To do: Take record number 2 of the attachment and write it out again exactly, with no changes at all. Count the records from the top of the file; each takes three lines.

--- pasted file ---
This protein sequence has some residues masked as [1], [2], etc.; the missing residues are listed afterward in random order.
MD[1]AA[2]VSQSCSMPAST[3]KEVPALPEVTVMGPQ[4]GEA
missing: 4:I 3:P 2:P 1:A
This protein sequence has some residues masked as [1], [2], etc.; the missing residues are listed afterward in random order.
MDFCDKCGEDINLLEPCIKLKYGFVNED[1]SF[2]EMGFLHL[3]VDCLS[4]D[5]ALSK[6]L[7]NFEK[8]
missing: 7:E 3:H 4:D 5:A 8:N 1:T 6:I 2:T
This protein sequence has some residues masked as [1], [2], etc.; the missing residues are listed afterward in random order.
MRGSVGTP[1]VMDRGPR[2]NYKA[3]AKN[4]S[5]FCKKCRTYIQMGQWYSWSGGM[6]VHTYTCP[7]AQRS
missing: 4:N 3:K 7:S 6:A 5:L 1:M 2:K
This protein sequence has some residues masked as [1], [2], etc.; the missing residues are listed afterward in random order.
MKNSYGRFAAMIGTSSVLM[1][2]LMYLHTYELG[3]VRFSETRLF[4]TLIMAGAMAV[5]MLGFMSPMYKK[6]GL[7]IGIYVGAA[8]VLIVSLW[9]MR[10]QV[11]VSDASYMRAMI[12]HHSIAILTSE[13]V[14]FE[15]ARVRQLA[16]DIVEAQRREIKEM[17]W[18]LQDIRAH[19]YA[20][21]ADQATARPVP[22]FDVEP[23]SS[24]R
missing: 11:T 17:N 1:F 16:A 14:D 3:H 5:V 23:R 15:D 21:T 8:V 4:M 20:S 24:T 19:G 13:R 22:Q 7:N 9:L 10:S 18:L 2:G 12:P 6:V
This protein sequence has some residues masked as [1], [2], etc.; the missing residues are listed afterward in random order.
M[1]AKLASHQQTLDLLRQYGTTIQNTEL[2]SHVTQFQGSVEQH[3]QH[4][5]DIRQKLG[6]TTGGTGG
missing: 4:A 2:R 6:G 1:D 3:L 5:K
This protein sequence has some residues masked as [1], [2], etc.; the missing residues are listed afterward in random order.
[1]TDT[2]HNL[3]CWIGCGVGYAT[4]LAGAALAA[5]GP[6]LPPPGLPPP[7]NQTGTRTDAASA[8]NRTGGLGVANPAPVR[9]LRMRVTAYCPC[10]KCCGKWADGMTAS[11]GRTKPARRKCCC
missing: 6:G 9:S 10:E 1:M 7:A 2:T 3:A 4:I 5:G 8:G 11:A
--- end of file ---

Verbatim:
This protein sequence has some residues masked as [1], [2], etc.; the missing residues are listed afterward in random order.
MDFCDKCGEDINLLEPCIKLKYGFVNED[1]SF[2]EMGFLHL[3]VDCLS[4]D[5]ALSK[6]L[7]NFEK[8]
missing: 7:E 3:H 4:D 5:A 8:N 1:T 6:I 2:T